Laser Printers

Did you know Laser Printers use Electrostatics to work?

What is a Laser Printer?

It is a printer that uses a laser to react with a selenium drum and ink to provide a desired image. Electrostatics is a electrical charge that remains on the suface of an object and doesn't go away immediately. We use Laser printers in everyday life but do we know that it uses electrostatics as a main component to work?

Electrostatics behind a laser printer and how it works

Before anything is printed the selenium drum is given a positive charge by the charge corona wire attached. Once the charge is given by electrical charge, a laser turns on and starts to draw text or pictures one the drum. SInce the drum is made up of a photoconductive substance it is able to be discharged by light photons provided by the laser. This creates an negative electrostatic image, and positive background. Finally positively charged toner is applied by the developer roller, since positive attracts negative (according to Law of electrostatics) it is attracted on to the drum ready for printing. A sheet of paper rolls in and matches the rolling speed of the drum for precision. Once the paper obtains the toner it passes through heat rollers to be permanently attached to each other. Once printing is done a discharge lamp flashes and the process start all over again.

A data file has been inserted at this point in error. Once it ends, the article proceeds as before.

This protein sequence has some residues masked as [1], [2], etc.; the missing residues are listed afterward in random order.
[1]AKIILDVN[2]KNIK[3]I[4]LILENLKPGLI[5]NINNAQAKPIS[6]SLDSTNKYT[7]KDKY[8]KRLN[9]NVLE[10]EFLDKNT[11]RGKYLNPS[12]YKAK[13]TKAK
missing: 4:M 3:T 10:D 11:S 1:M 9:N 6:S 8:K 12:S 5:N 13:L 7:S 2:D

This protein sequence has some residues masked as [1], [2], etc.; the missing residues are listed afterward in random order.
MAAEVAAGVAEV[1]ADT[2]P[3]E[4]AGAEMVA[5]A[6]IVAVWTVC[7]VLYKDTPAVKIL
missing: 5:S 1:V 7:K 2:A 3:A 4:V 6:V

Lexmark Laser Technology Presentation

Knowledge on electrostatics

We have electrostatics around us all the time, and by understanding how it works on everyday objects that we use, you can see just how fascinating it is! Just imagine what we might come up with next using electrostatics.


Harris, Tom. "How Laser Printers Work" 14 March 2007. <> 13 February 2013.

By: Harry Chan